FIG. 4 illustrates the h-sync signal distortions in a signal pulse being generated by h-sync output gate 197A that result from the reflections that themselves result from the effectively unterminated interface line, as measured as the h-sync driver end of h-sync line 211A. The extent of h-sync signal distortions due to these reflections depends on the internal impedance of h-sync output gate 197A together with the cable impedance of the h-sync line, together generally about ZC=39 Ω.

During the period from time to to time t1, h-sync output gate 197A “sees” h-sync line 211A to be terminated with the effective impedance Zc of the interface line, output voltage VO of h-sync output gate 197A rises from VO=0. During the period from time t1 to time t2 output voltage VO substantially levels off at the voltage level appropriate to drive a load of impedance ZC. This substantial leveling-off is called a “pedestal” in the output signal of h-sync output gate 197A. In FIG. 4, this pedestal voltage level is designated as Vp1.

The period from time to to time t2 is approximately the propagation time for a signal to travel from h-sync output gate 197A to the other end of the h-sync line 211A plus the reflection of that signal to travel along h-sync line 211A back to h-sync output gate 197A.

During the period from time t2 to time t3, the output voltage VO of h-sync output gate 197A rises again because the signal generated by h-sync output gate 197A has been reflected from the very large terminal impedance 174 of value Zt at the monitor end of h-sync line 211A, and that reflection has reached h-sync output gate 197A. This reflection causes h-sync output gate 197A to “see” h-sync line 211A to be unterminated.

During the period from time t3 to time t4, the output voltage of h-sync output gate 197A substantially levels off again, forming another pedestal, because h-sync line 211A once again appears to h-sync output gate 197A to be terminated with the effective impedance ZC of the interface line. This pedestal has voltage Vp2.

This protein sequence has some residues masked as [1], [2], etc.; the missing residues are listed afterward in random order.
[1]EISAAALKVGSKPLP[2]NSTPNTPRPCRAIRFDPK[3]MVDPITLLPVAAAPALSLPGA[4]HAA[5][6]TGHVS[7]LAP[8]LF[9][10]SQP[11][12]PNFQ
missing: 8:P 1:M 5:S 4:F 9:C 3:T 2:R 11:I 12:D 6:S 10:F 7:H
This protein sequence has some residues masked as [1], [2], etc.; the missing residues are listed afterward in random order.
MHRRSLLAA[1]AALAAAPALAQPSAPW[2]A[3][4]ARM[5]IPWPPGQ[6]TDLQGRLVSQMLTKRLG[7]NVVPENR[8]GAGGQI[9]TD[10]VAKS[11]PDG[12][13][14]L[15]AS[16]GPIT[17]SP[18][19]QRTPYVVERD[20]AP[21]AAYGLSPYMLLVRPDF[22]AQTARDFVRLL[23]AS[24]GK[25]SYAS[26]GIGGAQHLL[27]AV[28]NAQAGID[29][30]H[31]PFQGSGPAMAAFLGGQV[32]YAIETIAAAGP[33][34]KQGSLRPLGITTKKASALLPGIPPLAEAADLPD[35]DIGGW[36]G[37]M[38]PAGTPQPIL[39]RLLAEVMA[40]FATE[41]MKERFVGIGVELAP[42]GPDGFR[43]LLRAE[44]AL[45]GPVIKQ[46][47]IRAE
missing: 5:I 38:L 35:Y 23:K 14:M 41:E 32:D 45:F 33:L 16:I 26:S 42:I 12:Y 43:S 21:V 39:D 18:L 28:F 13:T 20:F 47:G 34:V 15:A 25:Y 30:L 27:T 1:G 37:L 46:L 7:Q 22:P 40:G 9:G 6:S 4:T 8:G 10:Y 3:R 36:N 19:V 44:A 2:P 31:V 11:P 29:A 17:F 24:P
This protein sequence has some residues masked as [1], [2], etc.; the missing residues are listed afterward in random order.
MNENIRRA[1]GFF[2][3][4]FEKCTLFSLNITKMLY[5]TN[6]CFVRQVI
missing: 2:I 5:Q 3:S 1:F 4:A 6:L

The period from time t2 to time t4, like the period from time to t0 time t2, is approximately the propagation time for a signal to travel from h-sync output gate 197A to the other end of the h-sync line 211A plus the reflection of that signal to travel along h-sync line 211A back to h-sync output gate 197A.

During the period from time t4 to time t5, the output voltage of h-sync output gate 197A rises again because the signal reflection has reached h-sync output gate 197A, again causing h-sync output gate 197A to “see” h-sync line 211A to be unterminated.

This sequence of alternating voltage rises and pedestals continues until the h-sync driver's capability to raise voltage VO has been reached, at which point voltage VO levels off with no further rises. This capability may be reached at any point in time from time to to time t5 or later in the sequence described in connection with FIG. 4.

When such reflections cause an h-sync signal pedestal voltage level that is substantially equal to the signal threshold voltage level of h-sync receiver input gate 171A, noise that is invariably present in the signal causes h-sync receiver input gate 171A to trigger each time the signal rises above the signal threshold voltage. This noise is by nature erratic, resulting in screen “jitter” in the horizontal direction. This jitter can be very distracting for a user, and in extreme cases the jitter makes it difficult or impossible for a user to read the image on the monitor screen.

As used herein, the terms “substantially equal,” “substantial equality,” and like terms refer to a difference between different voltage levels small enough for the pedestal voltage level and the signal threshold voltage level of h-sync receiver input gate 171A to be close enough for effects of transmission line reflections to manifest. For the example configurations discussed herein, when “substantially equal” or a like term is used to compare the pedestal voltage level and the signal threshold voltage level of h-sync receiver input gate 171A, a difference between different voltage levels of less than approximately 100 mV means that the voltage levels are “substantially equal.” It will be appreciated that one skilled in the art will recognize that in configurations other than the example configurations discussed herein, the effects of transmission line reflections will manifest when the difference between different voltage levels is of a value other than approximately 100 mV.

The system and method disclosed herein teaches changing either a pedestal voltage level on a transmission line or a signal threshold voltage level in a processor coupled to the transmission line when jitter occurs, in order to stop the jitter. Once this shift occurs, the signal pedestal is no longer substantially equal to the signal threshold voltage level and the jitter stops.